Ms. Palisoc discussed how she prioritizes her safety due to her circumstances as a freshman and sophomore teacher at Francis Lewis. Currently, the number of students and faculty in the building has been reduced by 30% due to the extended school schedules. 

“For me, you see I’m still wearing my mask and I’m planning on wearing my mask until I feel that it’s safe for me to take off my mask, especially since I’m a teacher,” Ms. Palisoc said. “I’m teaching 150 students everyday, and we have a lot of kids in the hallway so I’m trying to be careful about that. So for me, I feel safe when I’m wearing my mask but again, it depends on the person’s perspective and how they feel about it.” 

Students mostly wearing their masks as they study in the library. (Kristen Jiang)

Some faculty members feel that the connection between students and teachers are lacking when masks are on.  Librarian Ms. Vittiglio said that she doesn’t want to have a “barrier between myself and students.”

“I’m excited about lifting the mask, but I do think that young children or children in general need to see the faces of the adults who they’re supposed to trust and it’s kind of hard to trust or difficult to trust someone if you can’t see their face,” Ms. Vittiglio said. “It’s not like you’re doing it on purpose, like it’s the same thing with me. I feel like we need to have this connection.” 

Before the mask mandate lift there was a decrease in COVID cases and deaths. According to statistics from NYC Health, more than 85% of people have taken at least one dose of the vaccine and 78% are fully vaccinated. Even though COVID cases and deaths have been decreasing over the past few months, science teacher Ms. Song discussed how the virus will react with the mask mandate lift, saying that variations are inevitable.

“There would always be variation, variation of different viruses and we would face many different challenges within the next at least two or three more years,” Ms. Song said. “Now it’s going back up, so by having the mask down I’m afraid we’re going to have a lot of cases surging within a few months. That’s what I’m afraid [of], that’s why I’m not taking my mask off. I think we’d be better off doing that.”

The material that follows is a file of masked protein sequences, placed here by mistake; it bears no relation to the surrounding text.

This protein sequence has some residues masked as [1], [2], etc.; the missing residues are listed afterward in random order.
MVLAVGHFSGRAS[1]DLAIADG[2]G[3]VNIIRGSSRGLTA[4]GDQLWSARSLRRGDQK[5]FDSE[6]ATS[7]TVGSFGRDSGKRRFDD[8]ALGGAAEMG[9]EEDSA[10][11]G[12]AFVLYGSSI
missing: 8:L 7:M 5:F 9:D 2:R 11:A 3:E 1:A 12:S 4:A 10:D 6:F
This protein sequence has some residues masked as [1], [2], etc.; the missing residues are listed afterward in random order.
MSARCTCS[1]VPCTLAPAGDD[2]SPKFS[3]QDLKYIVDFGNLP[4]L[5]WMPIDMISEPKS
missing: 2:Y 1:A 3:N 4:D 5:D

Students choose to either wear their mask or keep it off while working in the student cafeteria. (Kristen Jiang)

Some students are relieved not to wear a mask during school, especially during gym class. Freshman Yuwei Chi Spring semester schedule consists of gym class three times a week. 

“I don’t feel pressured to wear masks since I know that it’s for my own benefit and that wearing my mask would lower my risk of getting and spreading COVID-19,” Chi said. “However, it is harder to breathe when exercising while wearing masks. It also fogs up my glasses at times and sometimes hurts my ears.” 

In the end, Chi agreed that everyone has their own rationales, and that nothing can be gained from judging one another.  

“I do ultimately feel safer wearing my mask, but I could understand how others may feel uncomfortable and restricted with their masks,” Chi said. “We should be considerate of each other’s opinions while staying safe together.”